Paul Klint - The Revenge of the Coroutines

One of the key questions of software engineering is how to structure large software systems and what concepts are best suited to achieve modular, reusable, extensible, and maintainable software.

Coroutines are a generalization of subroutines and were introduced by Conway in 1958 to organize the cooperation between compiler phases. They provide an abstraction of both state and control and have been used to implement, for instance, iterators, streams and cooperative multitasking. The coroutine’s state abstraction has become popular in object-oriented programming while its control abstraction is provided by various process-oriented approaches. Coroutines are supported by only a few dozen languages, mostly in simplified form. Today they are gaining in popularity as a light-weight alternative to threads. Should we reconsider coroutines as a software structuring concept?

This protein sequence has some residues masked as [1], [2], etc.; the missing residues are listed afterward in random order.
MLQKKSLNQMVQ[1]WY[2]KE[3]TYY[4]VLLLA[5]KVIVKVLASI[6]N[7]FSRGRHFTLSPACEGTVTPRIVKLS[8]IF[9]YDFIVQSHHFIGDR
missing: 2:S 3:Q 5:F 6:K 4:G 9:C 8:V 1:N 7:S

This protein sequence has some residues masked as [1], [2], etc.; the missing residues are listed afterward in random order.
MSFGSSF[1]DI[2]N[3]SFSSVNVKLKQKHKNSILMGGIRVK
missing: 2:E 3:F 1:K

First, I will give a brief recap of the coroutine concept itself and show examples how they can be used. Next, I will report on a larger scale experiment to test coroutines as structuring device. In the run-time system of the Rascal compiler (joint work with Anastasia Izmaylova) we make extensive use of coroutines to implement pattern matching and backtracking. This experiment demonstrates that when coroutines are combined with partial parameterization this can lead to substantially simpler and smaller code. We also discovered that list matching and set matching can be implemented as instances of the same matching algorithm.

Based on this experience, I claim that coroutines deserve a more prominent place in the software engineer’s toolbox.